Top Stories

January 28, 2016


31 countries sign OECD agreement on tax transparency

31 OECD members have agreed on a set of rules that will make it harder for firms to hide money in tax havens or play one country’s tax authority against another. The agreement sets out new rules on country-by-country tax reports to be filed by multinational companies, which will be automatically shared between governments. The move follows public anger at the tax practices of some multinationals, most recently Google’s tax deal in the UK. The Agreement marks an important milestone towards implementation of the OECD/G20 BEPS Project, which last October set out 15 key actions to reform the international tax framework. OECD Secretary-General Angel Gurría said the agreement would have “an immediate impact in boosting international co-operation on tax issues, by enhancing the transparency of multinational enterprises’ operations”. Tax administrations where a company operates will get aggregate information annually, starting with 2016 accounts, relating to the global allocation of income and taxes paid by the company. (BBC)


UN urges business leaders to double investment in green energy by 2020

The United Nations urged global business leaders on Wednesday to double investment in wind and solar energy to US$ 600 billion a year by 2020. One month after the Paris climate agreement, Ban Ki-moon, the UN secretary general, told business leaders they needed to act decisively to hasten the transition away from the fossil fuel economy – or they would put the historic accord in jeopardy. “I call on the investor community to build on the strong momentum from Paris and seize the opportunities for clean energy growth,” Ban told a UN investors’ meeting in prepared remarks. “I challenge investors to double – at a minimum – their clean energy investments by 2020.” Global clean energy investment attracted a record US$329 billion last year, according to Bloomberg New Energy Finance. The gathering today of about 500 investors was the third stop for Ban and other UN officials this month on an itinerary designed to get business leaders firmly behind the Paris climate agreement, after meetings in Abu Dhabi and Davos. (The Guardian)

Corporate Reputation

Automotive sector scores high in 2016 Most Controversial Companies report

RepRisk has released its annual Most Controversial Companies Report (MCC 2015), which focuses on the companies that were most exposed to environmental, social and governance (ESG) risks in 2015. Severe ESG risks in 2015 led to reputational, compliance and financial risks – including major falls in stock prices, substantial product recalls and record fines, and in some cases, the removal of a company’s senior executives. Four of the companies made the ranking due to a major scandal or disaster that took place in 2015. These are Ruihai International Logistics (China), Samarco Mineração (Brazil), Blue Bell Creameries (US) and Volkswagen (Germany). The companies included in the report span various sectors and geographies. Notably, the automotive sector has four companies in the ranking. Three of the companies – Takata, FIFA, and Uber – were already included on RepRisk’s MCC 2014 list, and have again earned a place in the MCC 2015 due to their systematic and ongoing risk exposure. (Business Wire)

Technology & Innovation

Google AI algorithm defeats human professional for first time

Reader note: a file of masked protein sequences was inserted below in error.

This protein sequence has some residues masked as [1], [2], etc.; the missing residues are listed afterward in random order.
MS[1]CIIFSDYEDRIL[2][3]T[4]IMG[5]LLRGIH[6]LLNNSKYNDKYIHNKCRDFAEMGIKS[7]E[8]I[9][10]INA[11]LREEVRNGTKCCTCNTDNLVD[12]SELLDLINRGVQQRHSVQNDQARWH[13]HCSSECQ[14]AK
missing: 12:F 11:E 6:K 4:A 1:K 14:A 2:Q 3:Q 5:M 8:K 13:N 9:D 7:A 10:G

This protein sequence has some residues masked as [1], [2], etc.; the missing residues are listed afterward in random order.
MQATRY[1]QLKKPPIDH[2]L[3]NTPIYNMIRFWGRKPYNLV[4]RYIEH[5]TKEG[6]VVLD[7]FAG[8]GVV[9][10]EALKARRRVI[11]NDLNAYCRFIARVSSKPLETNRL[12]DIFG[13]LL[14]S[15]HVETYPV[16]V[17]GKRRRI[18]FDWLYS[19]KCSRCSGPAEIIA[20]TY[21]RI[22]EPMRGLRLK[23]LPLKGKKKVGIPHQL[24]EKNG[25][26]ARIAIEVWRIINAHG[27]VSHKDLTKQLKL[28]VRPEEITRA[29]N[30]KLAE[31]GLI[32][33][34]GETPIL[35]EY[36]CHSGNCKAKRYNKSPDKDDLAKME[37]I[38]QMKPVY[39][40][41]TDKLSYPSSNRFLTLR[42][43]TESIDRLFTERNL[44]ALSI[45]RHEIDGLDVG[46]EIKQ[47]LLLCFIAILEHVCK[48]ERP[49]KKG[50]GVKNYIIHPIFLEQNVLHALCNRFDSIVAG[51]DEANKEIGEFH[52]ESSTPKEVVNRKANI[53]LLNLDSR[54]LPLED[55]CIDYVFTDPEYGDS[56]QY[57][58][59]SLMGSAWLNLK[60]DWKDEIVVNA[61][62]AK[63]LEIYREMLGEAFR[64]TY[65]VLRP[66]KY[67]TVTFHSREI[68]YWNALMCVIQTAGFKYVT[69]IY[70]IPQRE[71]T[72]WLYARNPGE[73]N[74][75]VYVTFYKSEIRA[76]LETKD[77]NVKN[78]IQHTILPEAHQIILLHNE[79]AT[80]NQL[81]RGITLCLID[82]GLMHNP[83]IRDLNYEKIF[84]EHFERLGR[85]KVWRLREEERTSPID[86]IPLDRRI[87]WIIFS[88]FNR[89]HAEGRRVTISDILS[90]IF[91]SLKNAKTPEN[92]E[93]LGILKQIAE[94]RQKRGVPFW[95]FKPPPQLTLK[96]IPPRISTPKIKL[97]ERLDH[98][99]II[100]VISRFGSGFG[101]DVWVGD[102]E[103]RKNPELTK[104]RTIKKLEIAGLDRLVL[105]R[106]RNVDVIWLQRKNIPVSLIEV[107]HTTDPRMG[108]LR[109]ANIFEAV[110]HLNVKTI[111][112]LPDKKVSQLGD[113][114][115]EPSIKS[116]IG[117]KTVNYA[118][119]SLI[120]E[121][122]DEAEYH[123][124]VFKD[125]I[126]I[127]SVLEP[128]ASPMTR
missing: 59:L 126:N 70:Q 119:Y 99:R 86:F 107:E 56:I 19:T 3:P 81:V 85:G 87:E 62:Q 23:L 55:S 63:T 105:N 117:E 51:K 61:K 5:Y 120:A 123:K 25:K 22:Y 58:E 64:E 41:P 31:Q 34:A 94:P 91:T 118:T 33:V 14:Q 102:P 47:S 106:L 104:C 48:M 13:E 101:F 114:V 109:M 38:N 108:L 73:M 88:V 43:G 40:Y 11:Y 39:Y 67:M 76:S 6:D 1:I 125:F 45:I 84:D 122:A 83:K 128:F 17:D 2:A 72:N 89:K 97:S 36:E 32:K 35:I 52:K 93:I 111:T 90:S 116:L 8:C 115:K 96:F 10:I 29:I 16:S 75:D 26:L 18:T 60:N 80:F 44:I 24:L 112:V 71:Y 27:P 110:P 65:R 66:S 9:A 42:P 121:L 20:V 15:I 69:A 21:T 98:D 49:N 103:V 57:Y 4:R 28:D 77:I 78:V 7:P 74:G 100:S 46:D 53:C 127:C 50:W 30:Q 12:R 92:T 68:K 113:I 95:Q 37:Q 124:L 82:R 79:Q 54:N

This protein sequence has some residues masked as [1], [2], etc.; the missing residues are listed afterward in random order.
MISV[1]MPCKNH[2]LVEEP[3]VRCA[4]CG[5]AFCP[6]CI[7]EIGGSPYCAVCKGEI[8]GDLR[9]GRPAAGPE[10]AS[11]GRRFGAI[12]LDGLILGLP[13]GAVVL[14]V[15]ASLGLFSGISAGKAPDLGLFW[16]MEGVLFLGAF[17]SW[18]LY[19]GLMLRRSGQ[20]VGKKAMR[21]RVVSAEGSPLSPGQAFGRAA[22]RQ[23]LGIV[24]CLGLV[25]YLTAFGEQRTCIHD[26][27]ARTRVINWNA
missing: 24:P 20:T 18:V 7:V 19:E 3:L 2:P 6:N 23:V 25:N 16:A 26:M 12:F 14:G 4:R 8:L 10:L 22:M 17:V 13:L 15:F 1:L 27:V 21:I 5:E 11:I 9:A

A computer has beaten a human professional for the first time at Go – an ancient board game that has long been viewed as one of the greatest challenges for artificial intelligence (AI). The best human players of chess, draughts and backgammon have all been outplayed by computers. But a hefty handicap was needed for computers to win at Go. Now Google’s London-based AI company, DeepMind, claims that its ‘AlphaGo’ program has mastered the game. The IBM chess computer Deep Blue, which famously beat grandmaster Garry Kasparov in 1997, was explicitly programmed to win at the game. But AlphaGo was not pre-programmed to play Go: rather, it learned using a general-purpose algorithm that allowed it to interpret the game’s patterns. This means that similar techniques could be applied to other AI domains that require recognition of complex patterns, long-term planning and decision-making, says DeepMind co-founder Demis Hassabis. “A lot of the things we are trying to do in the world come under that rubric.” Examples are using medical images to make diagnoses or treatment plans, and improving climate-change models. (Nature)


Brexit would damage UK environment, say experts

A group of academics and former high-ranking government officials believe that leaving the EU would be damaging for the UK’s environment and quality of life. The group, which includes past heads of the RSPB, the National Trust, the Environment Agency and Natural England, said in a letter to the environment secretary, Liz Truss: “Being part of the union has enabled us to coordinate action and agree policies that have improved our quality of life, including the air we breathe, the seas we fish in, and have protected the wildlife which crosses national boundaries. Higher European manufacturing standards for cars, lights and household appliances have lowered consumer energy costs, and stimulated business innovation.” Whether the UK would tear up all of its existing commitments on environmental protection, most of which are codified under the EU, in the event of an exit from the bloc is unclear, but is seen as a key danger. (The Guardian)


Image Source: Photovoltaic array and wind turbines by Armin Kübelbeck | CC BY-SA 3.0